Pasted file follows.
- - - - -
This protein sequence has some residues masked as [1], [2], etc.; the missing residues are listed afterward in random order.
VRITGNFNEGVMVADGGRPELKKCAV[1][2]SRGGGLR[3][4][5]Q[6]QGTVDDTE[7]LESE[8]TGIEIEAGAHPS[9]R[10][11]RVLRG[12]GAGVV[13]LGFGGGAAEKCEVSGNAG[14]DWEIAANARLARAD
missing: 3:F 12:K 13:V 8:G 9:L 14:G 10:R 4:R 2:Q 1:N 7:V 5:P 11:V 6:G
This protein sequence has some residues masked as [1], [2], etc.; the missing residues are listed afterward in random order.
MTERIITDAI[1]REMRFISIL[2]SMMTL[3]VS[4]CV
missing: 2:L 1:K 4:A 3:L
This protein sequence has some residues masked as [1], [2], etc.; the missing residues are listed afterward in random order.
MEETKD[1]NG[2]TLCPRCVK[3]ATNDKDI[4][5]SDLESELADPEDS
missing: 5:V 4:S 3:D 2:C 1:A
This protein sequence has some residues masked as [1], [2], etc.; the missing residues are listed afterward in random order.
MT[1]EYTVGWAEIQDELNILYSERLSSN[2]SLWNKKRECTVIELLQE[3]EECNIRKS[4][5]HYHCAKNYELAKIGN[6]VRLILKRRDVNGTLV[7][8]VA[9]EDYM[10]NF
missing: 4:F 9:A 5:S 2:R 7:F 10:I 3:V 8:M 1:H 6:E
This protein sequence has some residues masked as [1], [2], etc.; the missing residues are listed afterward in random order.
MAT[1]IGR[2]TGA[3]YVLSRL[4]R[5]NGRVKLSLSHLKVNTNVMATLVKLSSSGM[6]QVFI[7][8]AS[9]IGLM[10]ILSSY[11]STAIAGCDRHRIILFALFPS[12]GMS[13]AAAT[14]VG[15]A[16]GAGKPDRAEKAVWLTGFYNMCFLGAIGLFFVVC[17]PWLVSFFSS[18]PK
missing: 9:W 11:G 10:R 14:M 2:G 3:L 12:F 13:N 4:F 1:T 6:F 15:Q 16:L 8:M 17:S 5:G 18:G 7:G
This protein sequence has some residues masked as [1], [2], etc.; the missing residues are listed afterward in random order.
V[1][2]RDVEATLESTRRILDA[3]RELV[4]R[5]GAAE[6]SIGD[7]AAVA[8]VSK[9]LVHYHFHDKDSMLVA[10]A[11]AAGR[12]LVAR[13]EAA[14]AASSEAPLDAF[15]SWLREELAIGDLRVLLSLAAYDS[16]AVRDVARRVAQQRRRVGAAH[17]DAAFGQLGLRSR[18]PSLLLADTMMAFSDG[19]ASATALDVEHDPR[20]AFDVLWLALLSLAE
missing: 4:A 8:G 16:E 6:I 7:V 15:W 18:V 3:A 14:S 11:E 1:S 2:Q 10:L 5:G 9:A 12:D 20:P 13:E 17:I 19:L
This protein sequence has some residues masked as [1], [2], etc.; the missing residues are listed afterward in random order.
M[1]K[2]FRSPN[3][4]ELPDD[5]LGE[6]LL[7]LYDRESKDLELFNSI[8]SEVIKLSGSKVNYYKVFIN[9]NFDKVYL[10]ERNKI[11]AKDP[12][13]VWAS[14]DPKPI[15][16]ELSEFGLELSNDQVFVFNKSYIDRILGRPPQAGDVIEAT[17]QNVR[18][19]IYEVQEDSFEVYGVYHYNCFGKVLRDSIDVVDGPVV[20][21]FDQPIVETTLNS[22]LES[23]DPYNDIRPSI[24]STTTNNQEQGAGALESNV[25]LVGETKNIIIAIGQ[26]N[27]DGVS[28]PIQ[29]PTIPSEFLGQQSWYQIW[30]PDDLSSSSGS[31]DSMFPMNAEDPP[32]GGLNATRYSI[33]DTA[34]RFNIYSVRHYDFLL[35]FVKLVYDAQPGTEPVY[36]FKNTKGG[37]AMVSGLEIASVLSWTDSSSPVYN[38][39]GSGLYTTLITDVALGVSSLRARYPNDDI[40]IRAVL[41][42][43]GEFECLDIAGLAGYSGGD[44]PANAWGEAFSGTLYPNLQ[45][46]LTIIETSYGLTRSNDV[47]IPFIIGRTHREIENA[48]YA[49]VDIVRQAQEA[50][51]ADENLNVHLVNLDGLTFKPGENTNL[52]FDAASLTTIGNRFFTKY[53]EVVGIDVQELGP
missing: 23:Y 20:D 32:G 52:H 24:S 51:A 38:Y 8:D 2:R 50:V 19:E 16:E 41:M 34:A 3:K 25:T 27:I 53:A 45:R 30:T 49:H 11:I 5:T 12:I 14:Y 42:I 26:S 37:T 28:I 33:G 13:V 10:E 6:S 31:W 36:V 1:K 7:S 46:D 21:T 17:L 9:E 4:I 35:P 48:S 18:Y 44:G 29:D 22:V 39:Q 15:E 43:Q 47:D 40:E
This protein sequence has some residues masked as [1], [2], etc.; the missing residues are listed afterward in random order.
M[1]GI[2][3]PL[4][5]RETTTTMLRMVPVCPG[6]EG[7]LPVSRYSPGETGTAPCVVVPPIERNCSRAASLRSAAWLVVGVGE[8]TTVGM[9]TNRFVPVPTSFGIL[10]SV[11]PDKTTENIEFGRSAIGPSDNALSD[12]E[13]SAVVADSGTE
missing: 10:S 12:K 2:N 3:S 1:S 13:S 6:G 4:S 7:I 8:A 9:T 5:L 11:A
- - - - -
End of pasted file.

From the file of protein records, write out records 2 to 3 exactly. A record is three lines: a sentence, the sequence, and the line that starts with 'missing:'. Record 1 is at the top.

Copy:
This protein sequence has some residues masked as [1], [2], etc.; the missing residues are listed afterward in random order.
MTERIITDAI[1]REMRFISIL[2]SMMTL[3]VS[4]CV
missing: 2:L 1:K 4:A 3:L
This protein sequence has some residues masked as [1], [2], etc.; the missing residues are listed afterward in random order.
MEETKD[1]NG[2]TLCPRCVK[3]ATNDKDI[4][5]SDLESELADPEDS
missing: 5:V 4:S 3:D 2:C 1:A